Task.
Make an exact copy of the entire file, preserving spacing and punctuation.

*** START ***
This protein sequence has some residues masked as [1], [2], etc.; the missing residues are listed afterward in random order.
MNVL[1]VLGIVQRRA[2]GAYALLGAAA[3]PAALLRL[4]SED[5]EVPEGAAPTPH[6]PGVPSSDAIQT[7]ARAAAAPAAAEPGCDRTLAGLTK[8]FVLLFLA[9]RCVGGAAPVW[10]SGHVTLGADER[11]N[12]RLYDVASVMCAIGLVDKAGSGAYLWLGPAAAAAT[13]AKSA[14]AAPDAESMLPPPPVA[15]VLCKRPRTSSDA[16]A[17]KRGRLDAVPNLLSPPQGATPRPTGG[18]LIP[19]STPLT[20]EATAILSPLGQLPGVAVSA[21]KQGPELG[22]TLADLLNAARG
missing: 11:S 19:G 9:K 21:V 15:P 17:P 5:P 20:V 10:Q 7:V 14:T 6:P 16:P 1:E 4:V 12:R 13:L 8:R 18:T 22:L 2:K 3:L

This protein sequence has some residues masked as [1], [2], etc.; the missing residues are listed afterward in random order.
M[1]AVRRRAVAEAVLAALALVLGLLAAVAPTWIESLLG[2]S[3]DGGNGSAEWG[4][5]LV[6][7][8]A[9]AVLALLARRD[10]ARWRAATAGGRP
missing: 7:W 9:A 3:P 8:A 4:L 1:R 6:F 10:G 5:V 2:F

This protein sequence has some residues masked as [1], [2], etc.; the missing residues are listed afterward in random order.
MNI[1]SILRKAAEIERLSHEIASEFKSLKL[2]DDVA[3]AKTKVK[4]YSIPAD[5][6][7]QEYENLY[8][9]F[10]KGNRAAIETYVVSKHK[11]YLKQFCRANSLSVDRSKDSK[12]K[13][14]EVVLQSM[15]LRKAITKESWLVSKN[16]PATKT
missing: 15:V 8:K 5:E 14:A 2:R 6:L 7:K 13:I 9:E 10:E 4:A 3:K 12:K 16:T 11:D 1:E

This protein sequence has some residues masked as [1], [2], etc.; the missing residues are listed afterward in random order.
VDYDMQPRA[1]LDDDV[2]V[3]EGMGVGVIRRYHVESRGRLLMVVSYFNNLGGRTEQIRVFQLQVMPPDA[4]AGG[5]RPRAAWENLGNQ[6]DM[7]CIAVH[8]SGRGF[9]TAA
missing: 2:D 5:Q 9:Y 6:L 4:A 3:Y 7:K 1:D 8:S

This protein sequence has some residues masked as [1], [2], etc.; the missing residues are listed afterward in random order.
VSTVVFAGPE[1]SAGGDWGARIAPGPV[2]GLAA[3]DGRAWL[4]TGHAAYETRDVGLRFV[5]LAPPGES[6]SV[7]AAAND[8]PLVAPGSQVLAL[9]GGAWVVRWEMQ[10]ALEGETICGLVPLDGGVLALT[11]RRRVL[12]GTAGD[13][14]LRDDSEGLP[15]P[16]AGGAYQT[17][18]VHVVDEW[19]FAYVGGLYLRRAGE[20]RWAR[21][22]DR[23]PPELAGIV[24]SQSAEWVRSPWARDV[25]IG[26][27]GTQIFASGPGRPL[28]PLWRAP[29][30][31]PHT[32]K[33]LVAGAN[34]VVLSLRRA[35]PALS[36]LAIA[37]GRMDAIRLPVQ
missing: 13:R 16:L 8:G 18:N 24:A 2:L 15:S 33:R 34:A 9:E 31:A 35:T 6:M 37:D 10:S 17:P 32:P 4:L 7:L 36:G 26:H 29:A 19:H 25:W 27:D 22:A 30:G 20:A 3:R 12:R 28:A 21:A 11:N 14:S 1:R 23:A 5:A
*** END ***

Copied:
This protein sequence has some residues masked as [1], [2], etc.; the missing residues are listed afterward in random order.
MNVL[1]VLGIVQRRA[2]GAYALLGAAA[3]PAALLRL[4]SED[5]EVPEGAAPTPH[6]PGVPSSDAIQT[7]ARAAAAPAAAEPGCDRTLAGLTK[8]FVLLFLA[9]RCVGGAAPVW[10]SGHVTLGADER[11]N[12]RLYDVASVMCAIGLVDKAGSGAYLWLGPAAAAAT[13]AKSA[14]AAPDAESMLPPPPVA[15]VLCKRPRTSSDA[16]A[17]KRGRLDAVPNLLSPPQGATPRPTGG[18]LIP[19]STPLT[20]EATAILSPLGQLPGVAVSA[21]KQGPELG[22]TLADLLNAARG
missing: 11:S 19:G 9:K 21:V 15:P 17:P 5:P 20:V 10:Q 7:V 14:T 6:P 16:P 1:E 4:V 12:R 13:L 8:R 18:T 22:L 2:K 3:L

This protein sequence has some residues masked as [1], [2], etc.; the missing residues are listed afterward in random order.
M[1]AVRRRAVAEAVLAALALVLGLLAAVAPTWIESLLG[2]S[3]DGGNGSAEWG[4][5]LV[6][7][8]A[9]AVLALLARRD[10]ARWRAATAGGRP
missing: 7:W 9:A 3:P 8:A 4:L 1:R 6:F 10:G 5:V 2:F

This protein sequence has some residues masked as [1], [2], etc.; the missing residues are listed afterward in random order.
MNI[1]SILRKAAEIERLSHEIASEFKSLKL[2]DDVA[3]AKTKVK[4]YSIPAD[5][6][7]QEYENLY[8][9]F[10]KGNRAAIETYVVSKHK[11]YLKQFCRANSLSVDRSKDSK[12]K[13][14]EVVLQSM[15]LRKAITKESWLVSKN[16]PATKT
missing: 15:V 8:K 5:E 14:A 2:R 6:L 7:K 13:I 9:E 10:E 4:A 3:K 12:K 16:T 11:D 1:E

This protein sequence has some residues masked as [1], [2], etc.; the missing residues are listed afterward in random order.
VDYDMQPRA[1]LDDDV[2]V[3]EGMGVGVIRRYHVESRGRLLMVVSYFNNLGGRTEQIRVFQLQVMPPDA[4]AGG[5]RPRAAWENLGNQ[6]DM[7]CIAVH[8]SGRGF[9]TAA
missing: 2:D 5:Q 9:Y 6:L 4:A 3:Y 7:K 1:D 8:S

This protein sequence has some residues masked as [1], [2], etc.; the missing residues are listed afterward in random order.
VSTVVFAGPE[1]SAGGDWGARIAPGPV[2]GLAA[3]DGRAWL[4]TGHAAYETRDVGLRFV[5]LAPPGES[6]SV[7]AAAND[8]PLVAPGSQVLAL[9]GGAWVVRWEMQ[10]ALEGETICGLVPLDGGVLALT[11]RRRVL[12]GTAGD[13][14]LRDDSEGLP[15]P[16]AGGAYQT[17][18]VHVVDEW[19]FAYVGGLYLRRAGE[20]RWAR[21][22]DR[23]PPELAGIV[24]SQSAEWVRSPWARDV[25]IG[26][27]GTQIFASGPGRPL[28]PLWRAP[29][30][31]PHT[32]K[33]LVAGAN[34]VVLSLRRA[35]PALS[36]LAIA[37]GRMDAIRLPVQ
missing: 13:R 16:L 8:G 18:N 24:A 2:L 15:S 33:R 34:A 9:E 31:A 35:T 6:M 37:D 10:S 17:P 32:P 4:L 7:L 36:G 26:H 29:A 19:H 25:W 27:D 22:A 30:G 20:A 3:R 12:R 28:A 21:A 11:N 14:S 1:R 23:A 5:A